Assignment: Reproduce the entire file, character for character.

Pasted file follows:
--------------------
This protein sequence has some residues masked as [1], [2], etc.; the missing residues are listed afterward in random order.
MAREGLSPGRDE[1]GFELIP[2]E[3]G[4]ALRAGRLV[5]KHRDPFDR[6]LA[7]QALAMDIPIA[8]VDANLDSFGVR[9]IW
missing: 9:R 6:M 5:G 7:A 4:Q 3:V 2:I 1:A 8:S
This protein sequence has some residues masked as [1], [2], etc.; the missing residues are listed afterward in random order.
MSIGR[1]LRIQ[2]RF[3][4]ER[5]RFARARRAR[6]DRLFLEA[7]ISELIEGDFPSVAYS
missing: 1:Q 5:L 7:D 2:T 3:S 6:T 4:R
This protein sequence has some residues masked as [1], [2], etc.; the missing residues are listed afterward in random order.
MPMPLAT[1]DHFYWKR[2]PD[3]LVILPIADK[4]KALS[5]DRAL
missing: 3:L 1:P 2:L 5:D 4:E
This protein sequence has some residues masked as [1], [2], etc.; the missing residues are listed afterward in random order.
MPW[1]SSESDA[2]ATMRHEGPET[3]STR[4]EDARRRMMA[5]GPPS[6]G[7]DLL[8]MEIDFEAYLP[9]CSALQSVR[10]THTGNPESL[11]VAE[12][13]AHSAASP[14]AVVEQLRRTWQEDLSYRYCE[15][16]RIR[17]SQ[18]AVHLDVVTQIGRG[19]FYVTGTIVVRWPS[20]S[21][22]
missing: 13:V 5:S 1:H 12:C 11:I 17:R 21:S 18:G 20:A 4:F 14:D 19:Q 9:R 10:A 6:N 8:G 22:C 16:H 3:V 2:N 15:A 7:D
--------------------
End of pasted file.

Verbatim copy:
This protein sequence has some residues masked as [1], [2], etc.; the missing residues are listed afterward in random order.
MAREGLSPGRDE[1]GFELIP[2]E[3]G[4]ALRAGRLV[5]KHRDPFDR[6]LA[7]QALAMDIPIA[8]VDANLDSFGVR[9]IW
missing: 9:R 6:M 5:G 7:A 4:Q 3:V 2:I 1:A 8:S
This protein sequence has some residues masked as [1], [2], etc.; the missing residues are listed afterward in random order.
MSIGR[1]LRIQ[2]RF[3][4]ER[5]RFARARRAR[6]DRLFLEA[7]ISELIEGDFPSVAYS
missing: 1:Q 5:L 7:D 2:T 3:S 6:T 4:R
This protein sequence has some residues masked as [1], [2], etc.; the missing residues are listed afterward in random order.
MPMPLAT[1]DHFYWKR[2]PD[3]LVILPIADK[4]KALS[5]DRAL
missing: 3:L 1:P 2:L 5:D 4:E
This protein sequence has some residues masked as [1], [2], etc.; the missing residues are listed afterward in random order.
MPW[1]SSESDA[2]ATMRHEGPET[3]STR[4]EDARRRMMA[5]GPPS[6]G[7]DLL[8]MEIDFEAYLP[9]CSALQSVR[10]THTGNPESL[11]VAE[12][13]AHSAASP[14]AVVEQLRRTWQEDLSYRYCE[15][16]RIR[17]SQ[18]AVHLDVVTQIGRG[19]FYVTGTIVVRWPS[20]S[21][22]
missing: 13:V 5:S 1:H 12:C 11:I 17:R 21:S 18:G 20:A 4:F 14:D 19:Q 9:R 10:A 6:N 8:G 22:C 16:H 3:V 2:N 15:A 7:D